Socially-structured transmission

Amboseli baboons

Understanding socially-structured transmission of infectious agents in wild baboons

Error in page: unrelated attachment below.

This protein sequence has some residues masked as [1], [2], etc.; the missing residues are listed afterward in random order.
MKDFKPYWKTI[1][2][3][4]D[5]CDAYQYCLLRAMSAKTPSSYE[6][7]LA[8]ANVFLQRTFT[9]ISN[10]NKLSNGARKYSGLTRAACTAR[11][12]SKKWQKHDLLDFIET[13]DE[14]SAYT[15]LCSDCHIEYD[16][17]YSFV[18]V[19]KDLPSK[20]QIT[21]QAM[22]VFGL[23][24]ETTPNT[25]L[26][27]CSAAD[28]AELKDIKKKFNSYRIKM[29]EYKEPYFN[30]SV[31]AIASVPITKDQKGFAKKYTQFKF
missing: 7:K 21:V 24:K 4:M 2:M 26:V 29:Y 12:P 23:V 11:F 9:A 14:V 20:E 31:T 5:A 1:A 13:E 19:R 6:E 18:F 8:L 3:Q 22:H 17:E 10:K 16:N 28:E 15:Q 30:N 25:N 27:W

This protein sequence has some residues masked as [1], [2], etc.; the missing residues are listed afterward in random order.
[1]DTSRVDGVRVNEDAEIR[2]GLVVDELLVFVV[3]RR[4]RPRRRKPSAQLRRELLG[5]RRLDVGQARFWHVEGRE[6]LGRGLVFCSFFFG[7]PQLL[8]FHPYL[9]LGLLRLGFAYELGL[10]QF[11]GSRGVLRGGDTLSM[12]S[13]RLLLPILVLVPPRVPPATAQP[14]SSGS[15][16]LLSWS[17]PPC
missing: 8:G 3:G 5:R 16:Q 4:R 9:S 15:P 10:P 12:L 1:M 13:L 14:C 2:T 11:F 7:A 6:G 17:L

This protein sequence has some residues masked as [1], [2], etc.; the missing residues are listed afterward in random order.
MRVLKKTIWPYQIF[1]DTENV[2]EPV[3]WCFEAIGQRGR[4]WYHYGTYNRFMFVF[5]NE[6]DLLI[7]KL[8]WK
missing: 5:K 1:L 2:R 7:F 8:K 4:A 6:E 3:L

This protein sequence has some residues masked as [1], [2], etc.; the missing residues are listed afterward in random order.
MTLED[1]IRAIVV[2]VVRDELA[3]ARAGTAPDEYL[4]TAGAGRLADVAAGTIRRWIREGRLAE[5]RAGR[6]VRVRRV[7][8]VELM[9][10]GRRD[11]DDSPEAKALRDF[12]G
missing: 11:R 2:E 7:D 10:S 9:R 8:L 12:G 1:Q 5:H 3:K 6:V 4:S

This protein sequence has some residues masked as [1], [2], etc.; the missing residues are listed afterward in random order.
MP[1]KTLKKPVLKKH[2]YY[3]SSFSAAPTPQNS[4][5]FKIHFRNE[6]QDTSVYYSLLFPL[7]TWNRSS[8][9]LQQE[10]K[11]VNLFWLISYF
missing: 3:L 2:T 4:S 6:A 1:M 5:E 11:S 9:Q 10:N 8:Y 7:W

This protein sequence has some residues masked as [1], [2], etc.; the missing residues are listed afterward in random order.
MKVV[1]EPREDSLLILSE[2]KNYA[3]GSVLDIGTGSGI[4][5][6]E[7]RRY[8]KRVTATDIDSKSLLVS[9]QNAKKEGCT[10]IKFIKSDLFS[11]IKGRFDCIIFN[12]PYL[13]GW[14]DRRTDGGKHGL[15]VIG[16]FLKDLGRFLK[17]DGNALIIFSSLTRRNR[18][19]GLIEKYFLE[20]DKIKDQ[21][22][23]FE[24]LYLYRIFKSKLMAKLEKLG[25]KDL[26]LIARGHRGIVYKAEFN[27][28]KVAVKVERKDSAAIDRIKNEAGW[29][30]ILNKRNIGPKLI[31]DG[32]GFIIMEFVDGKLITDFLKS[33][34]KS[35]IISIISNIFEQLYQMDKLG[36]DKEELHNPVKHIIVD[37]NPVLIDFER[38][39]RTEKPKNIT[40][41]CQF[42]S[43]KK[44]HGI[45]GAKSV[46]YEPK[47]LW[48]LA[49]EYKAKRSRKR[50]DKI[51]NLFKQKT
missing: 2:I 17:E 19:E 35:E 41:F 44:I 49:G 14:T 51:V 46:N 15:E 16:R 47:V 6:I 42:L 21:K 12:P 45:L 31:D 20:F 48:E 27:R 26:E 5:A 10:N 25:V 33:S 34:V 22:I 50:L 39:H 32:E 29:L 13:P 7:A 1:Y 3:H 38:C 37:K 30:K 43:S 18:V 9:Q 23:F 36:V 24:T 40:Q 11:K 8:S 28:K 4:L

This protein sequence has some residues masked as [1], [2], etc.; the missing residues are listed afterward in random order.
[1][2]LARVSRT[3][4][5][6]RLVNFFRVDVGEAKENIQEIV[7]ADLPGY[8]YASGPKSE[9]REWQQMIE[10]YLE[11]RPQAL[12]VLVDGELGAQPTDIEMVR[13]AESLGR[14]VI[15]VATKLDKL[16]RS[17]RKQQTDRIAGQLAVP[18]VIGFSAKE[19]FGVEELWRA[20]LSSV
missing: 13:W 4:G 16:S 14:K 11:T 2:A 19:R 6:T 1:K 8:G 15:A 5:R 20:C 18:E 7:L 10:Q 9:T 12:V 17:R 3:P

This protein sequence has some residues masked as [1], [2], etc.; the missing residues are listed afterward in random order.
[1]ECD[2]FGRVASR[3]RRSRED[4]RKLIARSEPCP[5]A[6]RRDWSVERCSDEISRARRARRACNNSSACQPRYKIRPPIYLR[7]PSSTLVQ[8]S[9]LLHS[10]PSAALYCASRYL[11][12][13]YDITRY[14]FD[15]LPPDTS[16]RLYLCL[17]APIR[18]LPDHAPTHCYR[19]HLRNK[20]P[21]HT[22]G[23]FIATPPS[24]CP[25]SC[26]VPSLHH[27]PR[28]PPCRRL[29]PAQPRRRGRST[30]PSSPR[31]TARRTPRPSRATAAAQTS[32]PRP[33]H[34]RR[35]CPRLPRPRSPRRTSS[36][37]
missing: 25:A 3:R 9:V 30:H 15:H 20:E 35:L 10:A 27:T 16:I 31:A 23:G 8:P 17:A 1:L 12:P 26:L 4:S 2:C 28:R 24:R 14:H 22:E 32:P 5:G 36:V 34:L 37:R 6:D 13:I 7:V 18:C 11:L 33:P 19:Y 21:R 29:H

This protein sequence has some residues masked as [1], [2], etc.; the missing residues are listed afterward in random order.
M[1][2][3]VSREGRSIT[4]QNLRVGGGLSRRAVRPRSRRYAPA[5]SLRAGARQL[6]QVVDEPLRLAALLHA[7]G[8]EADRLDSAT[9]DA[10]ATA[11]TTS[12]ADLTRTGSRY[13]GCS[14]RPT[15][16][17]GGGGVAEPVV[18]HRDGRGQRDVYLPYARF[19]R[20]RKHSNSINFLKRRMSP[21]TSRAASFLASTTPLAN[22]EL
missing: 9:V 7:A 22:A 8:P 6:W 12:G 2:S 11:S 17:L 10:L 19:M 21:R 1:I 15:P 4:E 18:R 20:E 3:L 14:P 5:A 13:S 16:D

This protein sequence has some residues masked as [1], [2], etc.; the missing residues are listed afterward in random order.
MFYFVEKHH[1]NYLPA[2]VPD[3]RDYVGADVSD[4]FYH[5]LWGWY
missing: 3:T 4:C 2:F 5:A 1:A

Biologists currently have a poor empirical understanding of how infectious agents move within and between social groups of wild animals (i.e., socially-structured transmission). Empirical research on this topic has been limited by the fact that it is logistically difficult to directly track the movements of infectious agents in wildlife. We aim to solve this problem by using population genetics to map the movements of common infectious agents onto the social landscape of five baboon groups. The results will provide a detailed picture of how different infectious agents, with a range of transmission modes and fitness effects, move between and within social groups, and how these movements influence individual infection risk. This project will be among the first to use genetic tools to provide such a detailed picture; the results have the potential to transform our understanding of socially-structured disease transmission. Understanding socially-structured transmission in wild social animals is valuable for two reasons: First, socially-structured transmission has basic implications for understanding the evolution of sociality. Exposure to disease is thought to be a major evolutionary cost of group-living, and understanding how infectious agents spread in populations helps explain why some animals are more infected than others. Hence, understanding socially-structured transmission helps to reveal how exposure to infection from conspecifics influences the disease-related costs and benefits of sociality. Second, understanding socially-structured transmission has applied value for combating the spread of disease in wildlife populations. Disease models are usually highly sensitive to variation in transmission patterns; hence, to predict the dynamics of an epidemic in social wildlife, biologists need accurate information on how disease spreads in natural populations of social animals.